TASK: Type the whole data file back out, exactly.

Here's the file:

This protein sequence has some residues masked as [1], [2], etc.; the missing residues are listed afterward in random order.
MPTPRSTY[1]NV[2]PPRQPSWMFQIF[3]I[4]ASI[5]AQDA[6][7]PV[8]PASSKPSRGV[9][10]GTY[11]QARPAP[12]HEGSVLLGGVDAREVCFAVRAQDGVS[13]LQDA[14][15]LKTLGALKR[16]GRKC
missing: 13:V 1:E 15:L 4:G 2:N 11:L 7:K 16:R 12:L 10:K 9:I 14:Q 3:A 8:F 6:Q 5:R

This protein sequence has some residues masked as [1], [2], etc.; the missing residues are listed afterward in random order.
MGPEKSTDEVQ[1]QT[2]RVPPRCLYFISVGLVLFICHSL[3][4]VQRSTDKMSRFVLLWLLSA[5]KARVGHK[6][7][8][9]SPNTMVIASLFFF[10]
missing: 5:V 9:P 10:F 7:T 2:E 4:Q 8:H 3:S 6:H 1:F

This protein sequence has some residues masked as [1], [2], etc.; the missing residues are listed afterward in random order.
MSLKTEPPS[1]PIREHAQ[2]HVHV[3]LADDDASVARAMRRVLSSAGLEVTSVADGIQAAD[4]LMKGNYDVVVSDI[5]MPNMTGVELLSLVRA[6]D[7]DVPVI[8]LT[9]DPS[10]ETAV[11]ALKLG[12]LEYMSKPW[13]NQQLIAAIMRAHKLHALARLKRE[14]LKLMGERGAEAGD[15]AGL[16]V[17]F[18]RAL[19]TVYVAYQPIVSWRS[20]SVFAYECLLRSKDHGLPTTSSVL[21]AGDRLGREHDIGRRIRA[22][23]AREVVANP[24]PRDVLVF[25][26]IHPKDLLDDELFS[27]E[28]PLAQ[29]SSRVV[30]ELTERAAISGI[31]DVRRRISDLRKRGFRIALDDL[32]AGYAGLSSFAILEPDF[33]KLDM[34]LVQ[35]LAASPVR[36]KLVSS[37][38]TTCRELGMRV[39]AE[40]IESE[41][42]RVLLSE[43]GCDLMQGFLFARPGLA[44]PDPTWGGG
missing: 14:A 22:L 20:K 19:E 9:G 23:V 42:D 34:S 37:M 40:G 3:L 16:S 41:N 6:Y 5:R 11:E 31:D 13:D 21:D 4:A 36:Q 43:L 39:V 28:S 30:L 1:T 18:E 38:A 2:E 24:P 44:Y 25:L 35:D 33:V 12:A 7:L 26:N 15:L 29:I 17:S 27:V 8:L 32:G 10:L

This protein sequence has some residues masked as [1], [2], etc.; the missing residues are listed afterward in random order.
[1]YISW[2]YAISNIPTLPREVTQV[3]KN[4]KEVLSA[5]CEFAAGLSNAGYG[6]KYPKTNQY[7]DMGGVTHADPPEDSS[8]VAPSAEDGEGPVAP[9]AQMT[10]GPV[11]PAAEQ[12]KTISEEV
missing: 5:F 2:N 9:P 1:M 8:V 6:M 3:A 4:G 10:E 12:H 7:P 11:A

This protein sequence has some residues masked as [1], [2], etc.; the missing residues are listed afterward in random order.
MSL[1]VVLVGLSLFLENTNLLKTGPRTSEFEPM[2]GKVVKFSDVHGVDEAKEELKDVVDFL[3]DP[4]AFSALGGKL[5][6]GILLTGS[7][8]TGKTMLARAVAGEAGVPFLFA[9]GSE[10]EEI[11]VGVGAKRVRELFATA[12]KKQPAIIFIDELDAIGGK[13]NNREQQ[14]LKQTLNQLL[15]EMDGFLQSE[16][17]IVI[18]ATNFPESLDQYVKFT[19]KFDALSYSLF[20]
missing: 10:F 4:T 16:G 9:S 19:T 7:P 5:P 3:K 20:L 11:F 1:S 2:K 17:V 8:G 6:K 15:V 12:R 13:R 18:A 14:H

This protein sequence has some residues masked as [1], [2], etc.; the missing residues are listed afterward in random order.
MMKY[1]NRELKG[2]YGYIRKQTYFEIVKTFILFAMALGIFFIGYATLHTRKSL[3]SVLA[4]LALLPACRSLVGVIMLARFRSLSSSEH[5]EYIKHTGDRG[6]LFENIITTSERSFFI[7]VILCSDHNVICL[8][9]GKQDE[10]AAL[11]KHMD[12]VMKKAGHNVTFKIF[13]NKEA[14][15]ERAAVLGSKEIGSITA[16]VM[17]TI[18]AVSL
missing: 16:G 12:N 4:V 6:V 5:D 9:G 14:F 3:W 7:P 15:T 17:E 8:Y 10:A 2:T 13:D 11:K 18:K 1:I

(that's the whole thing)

This protein sequence has some residues masked as [1], [2], etc.; the missing residues are listed afterward in random order.
MPTPRSTY[1]NV[2]PPRQPSWMFQIF[3]I[4]ASI[5]AQDA[6][7]PV[8]PASSKPSRGV[9][10]GTY[11]QARPAP[12]HEGSVLLGGVDAREVCFAVRAQDGVS[13]LQDA[14][15]LKTLGALKR[16]GRKC
missing: 13:V 1:E 15:L 4:G 2:N 11:L 7:K 16:R 12:L 10:K 9:I 14:Q 3:A 8:F 6:Q 5:R

This protein sequence has some residues masked as [1], [2], etc.; the missing residues are listed afterward in random order.
MGPEKSTDEVQ[1]QT[2]RVPPRCLYFISVGLVLFICHSL[3][4]VQRSTDKMSRFVLLWLLSA[5]KARVGHK[6][7][8][9]SPNTMVIASLFFF[10]
missing: 5:V 9:P 10:F 7:T 2:E 4:Q 8:H 3:S 6:H 1:F

This protein sequence has some residues masked as [1], [2], etc.; the missing residues are listed afterward in random order.
MSLKTEPPS[1]PIREHAQ[2]HVHV[3]LADDDASVARAMRRVLSSAGLEVTSVADGIQAAD[4]LMKGNYDVVVSDI[5]MPNMTGVELLSLVRA[6]D[7]DVPVI[8]LT[9]DPS[10]ETAV[11]ALKLG[12]LEYMSKPW[13]NQQLIAAIMRAHKLHALARLKRE[14]LKLMGERGAEAGD[15]AGL[16]V[17]F[18]RAL[19]TVYVAYQPIVSWRS[20]SVFAYECLLRSKDHGLPTTSSVL[21]AGDRLGREHDIGRRIRA[22][23]AREVVANP[24]PRDVLVF[25][26]IHPKDLLDDELFS[27]E[28]PLAQ[29]SSRVV[30]ELTERAAISGI[31]DVRRRISDLRKRGFRIALDDL[32]AGYAGLSSFAILEPDF[33]KLDM[34]LVQ[35]LAASPVR[36]KLVSS[37][38]TTCRELGMRV[39]AE[40]IESE[41][42]RVLLSE[43]GCDLMQGFLFARPGLA[44]PDPTWGGG
missing: 14:A 22:L 20:K 19:E 9:G 23:V 42:D 34:S 37:M 40:G 3:L 16:S 41:N 6:Y 5:R 11:E 31:D 13:D 21:D 4:A 36:Q 43:L 39:V 28:S 30:L 1:T 18:E 38:A 2:E 24:P 44:Y 25:L 35:D 33:V 12:A 7:L 26:N 15:L 29:I 17:S 27:V 8:L 32:G 10:L

This protein sequence has some residues masked as [1], [2], etc.; the missing residues are listed afterward in random order.
[1]YISW[2]YAISNIPTLPREVTQV[3]KN[4]KEVLSA[5]CEFAAGLSNAGYG[6]KYPKTNQY[7]DMGGVTHADPPEDSS[8]VAPSAEDGEGPVAP[9]AQMT[10]GPV[11]PAAEQ[12]KTISEEV
missing: 5:F 2:N 9:P 1:M 8:V 6:M 3:A 4:G 10:E 12:H 7:P 11:A

This protein sequence has some residues masked as [1], [2], etc.; the missing residues are listed afterward in random order.
MSL[1]VVLVGLSLFLENTNLLKTGPRTSEFEPM[2]GKVVKFSDVHGVDEAKEELKDVVDFL[3]DP[4]AFSALGGKL[5][6]GILLTGS[7][8]TGKTMLARAVAGEAGVPFLFA[9]GSE[10]EEI[11]VGVGAKRVRELFATA[12]KKQPAIIFIDELDAIGGK[13]NNREQQ[14]LKQTLNQLL[15]EMDGFLQSE[16][17]IVI[18]ATNFPESLDQYVKFT[19]KFDALSYSLF[20]
missing: 10:F 4:T 16:G 9:S 19:T 7:P 5:P 3:K 20:L 11:F 1:S 2:K 17:V 8:G 6:K 15:V 12:R 13:R 18:A 14:H

This protein sequence has some residues masked as [1], [2], etc.; the missing residues are listed afterward in random order.
MMKY[1]NRELKG[2]YGYIRKQTYFEIVKTFILFAMALGIFFIGYATLHTRKSL[3]SVLA[4]LALLPACRSLVGVIMLARFRSLSSSEH[5]EYIKHTGDRG[6]LFENIITTSERSFFI[7]VILCSDHNVICL[8][9]GKQDE[10]AAL[11]KHMD[12]VMKKAGHNVTFKIF[13]NKEA[14][15]ERAAVLGSKEIGSITA[16]VM[17]TI[18]AVSL
missing: 16:G 12:N 4:V 6:V 5:D 9:G 14:F 3:W 7:P 15:T 17:E 8:Y 10:A 2:T 13:D 11:K 18:K 1:I